Cookies are not a dieter's food, or for people who fear food; two of the main components to most cookies are butter and sugar, but that's what makes them so good. Most cookie recipes, in fact, begin by chanting the cookie mantra: "Cream the butter and sugar, add the eggs…" This is the basis on which cookie making is founded. Like fine little pastries their ingredients and preparation methods are everything. Cooking in general is clearly an art form but it can also be a precise science, especially when making and baking sweets. As with many baked goods, when making cookies the emulsification of the butter, sugar, eggs, and eventually flour is often an exact ratio. And each of the basic ingredients serves a very definite and distinct function. 

    Take butter and sugar, for example. Simply said, without these two ingredients there would be no cookies (yikes!). Oh alright, sure you could replace the butter with another fat, such as shortening or oil, but the cookies would not have the same flavor. And yes there is the possibility of substituting butter with a fat alternative, such as fruit purée, but then the outcome would be quite different—it would not be an equal comparison. Personally I would rather eat the real thing or none at all.

    The sugar in cookies adds moister and flavor as well as sweetness; the type and quantity of sugar will determine the cookie's flavor and texture. Eggs bind the ingredients with the flour and add richness and also a small amount of leavening action. Speaking of which, cookies are generally leavened with a chemical agent such as baking soda or baking powder, opposed to bread-type products that often contain yeast. And with all bakedgoods, flour is what makes up their substance, it creates its body, so to speak.  Utilizing these few ingredients—along with a little salt—can produce a seemingly endless variety of cookies. Any number of ingredients can be added—cocoa, chocolate, spices, dried fruit, etc.—to determine the type of cookie.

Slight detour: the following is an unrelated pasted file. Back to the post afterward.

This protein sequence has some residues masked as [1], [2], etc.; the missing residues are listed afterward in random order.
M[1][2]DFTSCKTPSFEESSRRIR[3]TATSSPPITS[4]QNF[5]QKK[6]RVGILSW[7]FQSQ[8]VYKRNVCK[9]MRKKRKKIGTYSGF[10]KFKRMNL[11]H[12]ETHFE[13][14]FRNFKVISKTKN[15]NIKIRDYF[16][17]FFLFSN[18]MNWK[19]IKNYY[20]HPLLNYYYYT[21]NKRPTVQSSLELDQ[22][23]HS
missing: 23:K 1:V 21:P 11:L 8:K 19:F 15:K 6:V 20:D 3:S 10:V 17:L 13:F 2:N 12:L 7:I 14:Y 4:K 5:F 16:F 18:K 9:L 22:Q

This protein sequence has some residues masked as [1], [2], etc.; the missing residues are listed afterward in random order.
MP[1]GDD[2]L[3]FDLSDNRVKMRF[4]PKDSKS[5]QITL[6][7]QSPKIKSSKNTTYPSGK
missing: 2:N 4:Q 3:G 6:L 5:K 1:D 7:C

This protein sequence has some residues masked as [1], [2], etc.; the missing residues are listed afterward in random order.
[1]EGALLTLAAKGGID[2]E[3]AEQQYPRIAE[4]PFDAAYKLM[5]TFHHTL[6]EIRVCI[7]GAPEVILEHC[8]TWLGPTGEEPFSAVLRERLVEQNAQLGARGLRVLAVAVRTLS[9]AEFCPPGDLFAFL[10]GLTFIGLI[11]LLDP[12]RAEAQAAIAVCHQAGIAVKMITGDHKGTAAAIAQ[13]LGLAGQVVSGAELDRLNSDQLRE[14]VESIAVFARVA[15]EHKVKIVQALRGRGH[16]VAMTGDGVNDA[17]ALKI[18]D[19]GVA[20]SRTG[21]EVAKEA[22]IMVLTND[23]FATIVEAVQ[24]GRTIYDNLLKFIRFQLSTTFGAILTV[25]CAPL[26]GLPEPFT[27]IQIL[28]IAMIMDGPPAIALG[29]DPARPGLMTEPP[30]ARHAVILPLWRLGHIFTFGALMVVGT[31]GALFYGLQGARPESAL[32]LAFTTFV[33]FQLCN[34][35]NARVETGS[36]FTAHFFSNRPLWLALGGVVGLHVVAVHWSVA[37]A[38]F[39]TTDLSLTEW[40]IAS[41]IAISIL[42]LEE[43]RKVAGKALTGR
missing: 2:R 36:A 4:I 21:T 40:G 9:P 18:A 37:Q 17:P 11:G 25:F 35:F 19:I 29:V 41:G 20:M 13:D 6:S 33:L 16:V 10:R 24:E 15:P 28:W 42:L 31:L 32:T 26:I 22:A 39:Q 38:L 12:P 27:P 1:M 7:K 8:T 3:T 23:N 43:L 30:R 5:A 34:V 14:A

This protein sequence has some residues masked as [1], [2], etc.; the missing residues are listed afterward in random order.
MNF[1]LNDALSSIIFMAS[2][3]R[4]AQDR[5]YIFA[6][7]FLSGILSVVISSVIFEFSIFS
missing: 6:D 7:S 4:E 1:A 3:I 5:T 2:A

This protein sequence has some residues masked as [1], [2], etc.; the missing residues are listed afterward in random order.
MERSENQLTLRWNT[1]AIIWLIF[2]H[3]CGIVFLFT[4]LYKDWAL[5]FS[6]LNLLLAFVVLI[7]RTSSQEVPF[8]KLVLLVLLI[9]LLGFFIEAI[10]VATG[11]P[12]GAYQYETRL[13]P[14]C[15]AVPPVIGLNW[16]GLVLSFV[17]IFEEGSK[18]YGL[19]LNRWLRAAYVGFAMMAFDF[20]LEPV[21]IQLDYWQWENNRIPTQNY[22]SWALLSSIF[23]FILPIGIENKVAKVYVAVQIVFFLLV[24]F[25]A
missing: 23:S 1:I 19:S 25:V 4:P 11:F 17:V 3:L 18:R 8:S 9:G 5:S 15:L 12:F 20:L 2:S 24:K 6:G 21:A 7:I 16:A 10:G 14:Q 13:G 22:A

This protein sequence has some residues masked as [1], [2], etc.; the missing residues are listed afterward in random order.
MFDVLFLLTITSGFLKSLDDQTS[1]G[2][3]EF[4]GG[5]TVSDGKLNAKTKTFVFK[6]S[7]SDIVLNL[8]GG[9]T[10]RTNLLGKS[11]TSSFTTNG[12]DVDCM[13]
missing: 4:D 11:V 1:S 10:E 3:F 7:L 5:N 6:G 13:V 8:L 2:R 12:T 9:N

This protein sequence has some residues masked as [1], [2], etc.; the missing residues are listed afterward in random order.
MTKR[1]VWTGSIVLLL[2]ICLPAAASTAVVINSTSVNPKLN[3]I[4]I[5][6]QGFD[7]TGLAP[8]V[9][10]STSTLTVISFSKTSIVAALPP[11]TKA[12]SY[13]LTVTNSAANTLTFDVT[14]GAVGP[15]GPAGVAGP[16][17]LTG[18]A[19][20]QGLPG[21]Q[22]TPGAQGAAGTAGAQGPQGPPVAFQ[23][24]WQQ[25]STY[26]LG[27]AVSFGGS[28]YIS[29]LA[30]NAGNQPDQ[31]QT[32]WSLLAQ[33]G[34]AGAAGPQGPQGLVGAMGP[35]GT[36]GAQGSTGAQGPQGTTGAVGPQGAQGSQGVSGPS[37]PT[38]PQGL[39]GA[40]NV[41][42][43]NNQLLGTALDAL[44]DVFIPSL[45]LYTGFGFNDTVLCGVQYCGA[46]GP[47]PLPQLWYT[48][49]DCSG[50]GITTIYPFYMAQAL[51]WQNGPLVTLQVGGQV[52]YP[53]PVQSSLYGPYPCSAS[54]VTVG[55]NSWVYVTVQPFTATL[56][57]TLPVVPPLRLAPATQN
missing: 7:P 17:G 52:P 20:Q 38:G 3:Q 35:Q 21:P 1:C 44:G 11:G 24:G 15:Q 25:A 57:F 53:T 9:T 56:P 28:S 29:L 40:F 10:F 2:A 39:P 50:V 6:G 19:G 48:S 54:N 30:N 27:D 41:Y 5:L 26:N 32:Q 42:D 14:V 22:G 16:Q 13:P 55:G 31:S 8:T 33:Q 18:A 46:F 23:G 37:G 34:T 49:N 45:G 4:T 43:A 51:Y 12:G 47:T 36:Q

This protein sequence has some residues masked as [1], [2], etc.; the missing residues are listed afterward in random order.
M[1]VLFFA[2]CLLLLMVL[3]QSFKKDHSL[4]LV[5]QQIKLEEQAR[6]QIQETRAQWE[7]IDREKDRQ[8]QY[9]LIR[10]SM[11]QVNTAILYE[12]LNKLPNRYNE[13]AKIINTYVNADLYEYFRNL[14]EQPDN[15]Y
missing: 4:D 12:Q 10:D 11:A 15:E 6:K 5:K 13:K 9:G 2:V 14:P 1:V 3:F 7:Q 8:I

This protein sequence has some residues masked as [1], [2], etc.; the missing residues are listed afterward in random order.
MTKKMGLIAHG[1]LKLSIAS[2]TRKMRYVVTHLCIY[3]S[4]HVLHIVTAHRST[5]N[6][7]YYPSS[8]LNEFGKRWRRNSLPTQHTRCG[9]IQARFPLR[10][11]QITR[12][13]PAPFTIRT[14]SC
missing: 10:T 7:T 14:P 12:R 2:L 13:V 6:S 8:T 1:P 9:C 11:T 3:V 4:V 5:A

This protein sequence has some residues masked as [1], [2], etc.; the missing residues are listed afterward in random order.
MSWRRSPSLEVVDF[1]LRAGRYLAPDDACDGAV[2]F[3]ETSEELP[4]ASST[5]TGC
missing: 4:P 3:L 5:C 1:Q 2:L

Almost as important as the ingredients themselves is the method in which cookies are made, and when doing so the most essential step is creaming the butter, sugar, and eggs. There's sometimes a misconception that this step is difficult (it's not) or that it incorporates the use of cream (it doesn't). Creaming butter and sugar is simply another name for the action of vigorously beating the two ingredients together. It incorporates air into them and they take on a creamy appearance, hence the name. Today this is most often done with the aid of an upright electric mixer, but it can also be done the old fashioned way—with a bowl and wooden spoon. Creaming is the initial action that pulls all of the ingredients together into an emulsification and forms a homogenous mass; the ingredients become one. And the small amount of air that is incorporated into the dough lends a lighter and more delicate texture to the finished cookie.

    There are more varieties of these tiny pastries that fall under the heading "cookie" than any other type of bakedgood, and they have been around for a very long time. Interestingly, the English word cookie is derived from the Dutch koekje, meaning "little cakes". Cookies are said to date back thousands of years to ancient Persia, which was one of the first countries to cultivate and utilize sugar.